January First. The date that we put so much stock in to be our fresh start. As if that rolling over of the calendar year is infinitely more magical than the day before or after. Don’t get me wrong, I’ve been caught up in it for years. But this year, something even more magical happened. Let me tell you about how “failing” helped me focus on the good stuff and actually made me more successful this year.
Ever since I can remember, I’ve felt a surge of energy and hope as the new year rolls around. I get to finally use my fresh, clean planner and the year is full of possibilities. I’m full on bought into it being this magical new leaf that will change the course of everything. Ha! While that can be the case theoretically, it rarely is the reality for me. Yes, I set goals and vision cast with intention, but this year was different.
I bought my Powersheets and Simplified Planner on their launch days (duh!) and had things planned out to dig deep and set good goals. Goals and visions that I could break down and make progress toward. 2019 was going to be my most successful year yet! It very well may be, but the first quarter was very different than years past.
I was full steam ahead and neck deep in launch prep (yay!), we were battling all of the daycare germs and there were just not enough hours in the day. I had to start prioritizing. I decided to hit pause on my goal setting. I had done the prep work and prayerfully (and with much discussion) determined my word of the year – Stewardship. It became time to live that out.
While leaning into the idea of being a responsible, intentional and present protector and manager of my time, resources, faith, heart, and family (every facet of life), I had to lay some things down. Not forever, but for now.
Pressing pause meant not laying out my plan and goals for the whole year, but focusing on what was right in front of me. Launching well, serving you, friends. Making time to actually be in the Word, instead of just passively reading the verse of the day. Leave work at work and focus on my family when we were together.
You might think that sounds like a no-brainer, but it was so hard for me. I’m type-a to the extreme and when I set out to do something, it better be done right and according to plan. I’m my worst critic and push myself harder than anyone else will. So to give myself permission to “fail” was a challenge for me.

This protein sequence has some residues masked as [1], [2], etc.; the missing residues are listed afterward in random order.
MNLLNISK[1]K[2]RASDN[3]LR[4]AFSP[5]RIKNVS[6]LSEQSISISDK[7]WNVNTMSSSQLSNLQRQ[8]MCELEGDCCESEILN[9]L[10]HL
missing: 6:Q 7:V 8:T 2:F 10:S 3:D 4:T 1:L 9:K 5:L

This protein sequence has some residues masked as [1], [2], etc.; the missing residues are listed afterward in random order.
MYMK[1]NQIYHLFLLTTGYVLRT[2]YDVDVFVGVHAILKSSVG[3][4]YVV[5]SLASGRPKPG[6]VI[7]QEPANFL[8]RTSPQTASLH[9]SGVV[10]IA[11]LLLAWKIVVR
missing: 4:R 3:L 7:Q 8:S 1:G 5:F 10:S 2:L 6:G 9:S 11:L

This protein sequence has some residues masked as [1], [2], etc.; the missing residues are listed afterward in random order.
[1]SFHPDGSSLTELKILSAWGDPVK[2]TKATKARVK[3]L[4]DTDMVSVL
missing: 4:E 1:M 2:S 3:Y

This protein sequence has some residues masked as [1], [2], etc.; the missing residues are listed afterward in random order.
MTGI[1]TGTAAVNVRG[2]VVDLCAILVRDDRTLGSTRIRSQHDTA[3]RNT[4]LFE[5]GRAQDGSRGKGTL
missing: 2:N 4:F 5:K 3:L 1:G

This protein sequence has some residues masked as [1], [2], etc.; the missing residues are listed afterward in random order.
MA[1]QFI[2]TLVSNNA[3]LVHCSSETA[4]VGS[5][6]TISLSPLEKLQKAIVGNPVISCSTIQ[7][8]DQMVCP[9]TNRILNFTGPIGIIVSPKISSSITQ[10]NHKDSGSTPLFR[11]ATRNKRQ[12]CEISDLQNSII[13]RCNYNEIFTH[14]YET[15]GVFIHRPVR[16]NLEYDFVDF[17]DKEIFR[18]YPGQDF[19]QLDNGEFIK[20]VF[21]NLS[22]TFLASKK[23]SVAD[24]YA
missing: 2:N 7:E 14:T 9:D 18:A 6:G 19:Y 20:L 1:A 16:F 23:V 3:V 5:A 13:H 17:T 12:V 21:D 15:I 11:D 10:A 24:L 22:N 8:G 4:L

I saw many others sharing their annual goals and I felt like I was falling behind. I knew better, but there were days I just felt less than – like I should be able to do that too. Ugh – “should”. What an icky word (I digress…).
It kept popping up in my journaling and prayer. It applies to and touches everything. So in the midst of “failing”, I changed my perspective. I wasn’t not doing something. I was choosing to DO something else better because I was focused on it. I wasn’t missing out on anything. I was, in fact, serving the other areas of my life and spending my time better.
In having laser focus, things fell into place. I was focusing on the right things. I was being successful at the right things. Not checking off things that weren’t right for now.
That was an important distinction. Now, I’m here in April, ready to dive into all of those other things. I’ve revisited and refined my goals and focus for the rest of the year and am on a much clearer path because I gave myself the time to breathe and come back with a clear head.
“Failing” by letting go allowed me to soak in more of the dance parties and giggles; homemade meals instead of takeout; family afternoons instead of work. I was filling my time with the truly good stuff. (full disclosure, there was also a hefty amount of hard work happening – sometimes you just have to get it done)
What is something you could press pause on this week, month, year in order to devote your energy and attention to something else that matters more?
It likely won’t be easy, but the good stuff that’s worth it rarely is. We have to work hard and fight (even if it’s against ourselves) to get where we are meant to be. To learn and become the person we know we can be. So, let’s “fail” at things a bit more often. There are always lessons to be learned when we do.